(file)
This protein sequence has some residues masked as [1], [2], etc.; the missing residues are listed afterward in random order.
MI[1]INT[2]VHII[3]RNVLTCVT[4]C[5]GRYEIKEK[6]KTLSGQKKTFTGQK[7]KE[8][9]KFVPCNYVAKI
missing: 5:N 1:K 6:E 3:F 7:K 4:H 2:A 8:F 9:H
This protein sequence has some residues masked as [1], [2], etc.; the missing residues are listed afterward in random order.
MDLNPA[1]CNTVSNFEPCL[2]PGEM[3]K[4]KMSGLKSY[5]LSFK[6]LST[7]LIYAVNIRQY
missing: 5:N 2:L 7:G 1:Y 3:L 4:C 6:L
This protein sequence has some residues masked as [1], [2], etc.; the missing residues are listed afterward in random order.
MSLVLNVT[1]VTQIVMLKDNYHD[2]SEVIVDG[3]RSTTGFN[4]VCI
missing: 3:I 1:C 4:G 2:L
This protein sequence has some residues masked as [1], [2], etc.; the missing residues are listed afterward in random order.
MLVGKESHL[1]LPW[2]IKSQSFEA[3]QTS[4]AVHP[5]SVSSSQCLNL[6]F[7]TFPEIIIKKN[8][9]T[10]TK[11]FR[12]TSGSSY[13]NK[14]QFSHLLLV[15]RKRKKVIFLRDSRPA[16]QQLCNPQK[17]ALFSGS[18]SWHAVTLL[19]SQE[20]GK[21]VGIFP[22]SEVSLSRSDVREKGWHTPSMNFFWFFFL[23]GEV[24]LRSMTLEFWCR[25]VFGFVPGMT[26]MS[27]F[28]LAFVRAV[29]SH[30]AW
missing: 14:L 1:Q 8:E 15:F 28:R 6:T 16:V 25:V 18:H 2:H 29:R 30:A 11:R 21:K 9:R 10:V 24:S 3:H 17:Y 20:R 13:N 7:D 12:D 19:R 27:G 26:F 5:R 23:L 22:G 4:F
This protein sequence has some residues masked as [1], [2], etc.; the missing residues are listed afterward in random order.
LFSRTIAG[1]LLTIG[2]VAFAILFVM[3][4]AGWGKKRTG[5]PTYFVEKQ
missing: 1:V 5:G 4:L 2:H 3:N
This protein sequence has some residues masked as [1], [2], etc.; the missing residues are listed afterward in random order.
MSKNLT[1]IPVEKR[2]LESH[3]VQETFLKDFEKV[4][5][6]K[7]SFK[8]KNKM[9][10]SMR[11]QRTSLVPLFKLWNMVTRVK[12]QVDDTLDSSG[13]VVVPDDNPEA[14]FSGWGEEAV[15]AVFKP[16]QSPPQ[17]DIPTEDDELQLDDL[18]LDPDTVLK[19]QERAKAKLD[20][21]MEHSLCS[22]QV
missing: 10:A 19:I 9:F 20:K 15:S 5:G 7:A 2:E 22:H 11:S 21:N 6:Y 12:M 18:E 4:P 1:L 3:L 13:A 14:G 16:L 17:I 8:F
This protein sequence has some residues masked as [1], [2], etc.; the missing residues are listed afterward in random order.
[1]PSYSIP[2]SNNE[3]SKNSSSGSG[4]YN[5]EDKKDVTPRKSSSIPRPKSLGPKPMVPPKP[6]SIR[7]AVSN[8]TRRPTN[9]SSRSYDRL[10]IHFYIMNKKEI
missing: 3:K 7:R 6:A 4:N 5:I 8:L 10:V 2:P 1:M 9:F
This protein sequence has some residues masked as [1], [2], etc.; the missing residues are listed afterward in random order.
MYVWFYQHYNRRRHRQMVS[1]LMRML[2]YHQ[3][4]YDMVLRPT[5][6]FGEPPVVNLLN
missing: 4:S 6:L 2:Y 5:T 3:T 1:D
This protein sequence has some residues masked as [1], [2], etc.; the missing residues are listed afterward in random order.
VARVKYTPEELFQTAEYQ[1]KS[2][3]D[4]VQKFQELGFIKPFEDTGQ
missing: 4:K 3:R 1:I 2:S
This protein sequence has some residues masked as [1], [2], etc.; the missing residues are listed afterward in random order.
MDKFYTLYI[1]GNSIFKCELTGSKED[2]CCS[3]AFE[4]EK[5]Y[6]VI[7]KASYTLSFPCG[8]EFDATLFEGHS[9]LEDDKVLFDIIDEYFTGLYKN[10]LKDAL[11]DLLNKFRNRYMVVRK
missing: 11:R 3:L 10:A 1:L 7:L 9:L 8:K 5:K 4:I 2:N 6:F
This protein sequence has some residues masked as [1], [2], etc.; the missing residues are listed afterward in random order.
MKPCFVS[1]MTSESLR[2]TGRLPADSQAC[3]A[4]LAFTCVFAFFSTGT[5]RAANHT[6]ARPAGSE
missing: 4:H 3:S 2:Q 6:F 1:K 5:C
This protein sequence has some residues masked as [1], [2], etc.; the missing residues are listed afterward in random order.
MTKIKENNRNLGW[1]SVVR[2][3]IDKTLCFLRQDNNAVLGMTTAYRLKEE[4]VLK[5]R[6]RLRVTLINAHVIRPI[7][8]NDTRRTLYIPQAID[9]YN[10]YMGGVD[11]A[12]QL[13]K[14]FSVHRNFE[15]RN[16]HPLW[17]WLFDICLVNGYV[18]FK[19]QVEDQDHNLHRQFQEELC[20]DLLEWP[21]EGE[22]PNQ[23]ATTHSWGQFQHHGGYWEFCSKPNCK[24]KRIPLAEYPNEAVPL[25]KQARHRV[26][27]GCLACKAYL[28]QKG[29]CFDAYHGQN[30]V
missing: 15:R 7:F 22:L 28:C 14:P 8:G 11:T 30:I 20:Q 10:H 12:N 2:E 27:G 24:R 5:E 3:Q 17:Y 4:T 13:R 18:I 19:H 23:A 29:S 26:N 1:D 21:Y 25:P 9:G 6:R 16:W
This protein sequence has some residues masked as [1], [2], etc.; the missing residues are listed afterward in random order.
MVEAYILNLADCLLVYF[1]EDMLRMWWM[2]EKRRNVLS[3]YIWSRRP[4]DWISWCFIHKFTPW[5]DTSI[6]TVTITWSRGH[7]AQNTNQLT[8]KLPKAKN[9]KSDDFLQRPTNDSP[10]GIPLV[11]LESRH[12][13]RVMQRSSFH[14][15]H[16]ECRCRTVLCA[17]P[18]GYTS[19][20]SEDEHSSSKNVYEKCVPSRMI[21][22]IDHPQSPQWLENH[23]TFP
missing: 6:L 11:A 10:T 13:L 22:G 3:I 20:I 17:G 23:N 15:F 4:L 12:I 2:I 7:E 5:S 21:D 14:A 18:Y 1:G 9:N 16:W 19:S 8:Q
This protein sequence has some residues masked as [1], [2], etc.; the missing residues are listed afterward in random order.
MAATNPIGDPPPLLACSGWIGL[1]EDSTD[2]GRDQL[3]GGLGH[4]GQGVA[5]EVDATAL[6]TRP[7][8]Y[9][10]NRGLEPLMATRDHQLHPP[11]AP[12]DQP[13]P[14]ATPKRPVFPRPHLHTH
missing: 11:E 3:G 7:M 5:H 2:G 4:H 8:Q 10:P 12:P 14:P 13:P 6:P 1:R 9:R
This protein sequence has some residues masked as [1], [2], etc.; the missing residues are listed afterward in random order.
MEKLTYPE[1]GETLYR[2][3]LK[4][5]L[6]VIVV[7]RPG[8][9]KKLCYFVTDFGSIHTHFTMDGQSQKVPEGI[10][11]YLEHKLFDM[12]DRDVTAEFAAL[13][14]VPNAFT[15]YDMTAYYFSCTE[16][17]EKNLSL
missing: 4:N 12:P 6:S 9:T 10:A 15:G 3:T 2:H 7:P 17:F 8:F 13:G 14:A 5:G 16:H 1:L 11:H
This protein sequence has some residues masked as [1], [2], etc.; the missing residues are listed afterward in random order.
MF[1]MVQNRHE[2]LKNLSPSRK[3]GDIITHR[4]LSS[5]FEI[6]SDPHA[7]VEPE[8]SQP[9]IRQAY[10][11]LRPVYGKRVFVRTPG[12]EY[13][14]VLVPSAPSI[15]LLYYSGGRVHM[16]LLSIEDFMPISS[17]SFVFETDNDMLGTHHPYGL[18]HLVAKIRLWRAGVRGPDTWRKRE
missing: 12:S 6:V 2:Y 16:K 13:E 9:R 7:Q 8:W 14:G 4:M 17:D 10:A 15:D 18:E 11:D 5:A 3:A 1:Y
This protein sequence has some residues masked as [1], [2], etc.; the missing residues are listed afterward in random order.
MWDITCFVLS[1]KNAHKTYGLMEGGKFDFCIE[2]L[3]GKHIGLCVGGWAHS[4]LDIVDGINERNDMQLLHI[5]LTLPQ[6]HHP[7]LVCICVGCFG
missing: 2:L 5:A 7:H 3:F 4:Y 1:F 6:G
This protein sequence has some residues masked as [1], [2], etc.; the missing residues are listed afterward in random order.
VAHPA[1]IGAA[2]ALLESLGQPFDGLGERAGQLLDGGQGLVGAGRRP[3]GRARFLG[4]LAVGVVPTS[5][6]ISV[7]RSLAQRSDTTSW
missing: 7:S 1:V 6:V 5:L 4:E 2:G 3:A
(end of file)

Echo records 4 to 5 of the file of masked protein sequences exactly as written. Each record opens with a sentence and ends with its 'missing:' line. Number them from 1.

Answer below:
This protein sequence has some residues masked as [1], [2], etc.; the missing residues are listed afterward in random order.
MLVGKESHL[1]LPW[2]IKSQSFEA[3]QTS[4]AVHP[5]SVSSSQCLNL[6]F[7]TFPEIIIKKN[8][9]T[10]TK[11]FR[12]TSGSSY[13]NK[14]QFSHLLLV[15]RKRKKVIFLRDSRPA[16]QQLCNPQK[17]ALFSGS[18]SWHAVTLL[19]SQE[20]GK[21]VGIFP[22]SEVSLSRSDVREKGWHTPSMNFFWFFFL[23]GEV[24]LRSMTLEFWCR[25]VFGFVPGMT[26]MS[27]F[28]LAFVRAV[29]SH[30]AW
missing: 14:L 1:Q 8:E 15:F 28:R 6:T 16:V 25:V 18:H 2:H 29:R 30:A 11:R 21:K 9:R 10:V 24:S 3:H 17:Y 20:R 13:N 7:D 12:D 19:R 27:G 26:F 5:R 23:L 22:G 4:F
This protein sequence has some residues masked as [1], [2], etc.; the missing residues are listed afterward in random order.
LFSRTIAG[1]LLTIG[2]VAFAILFVM[3][4]AGWGKKRTG[5]PTYFVEKQ
missing: 1:V 5:G 4:L 2:H 3:N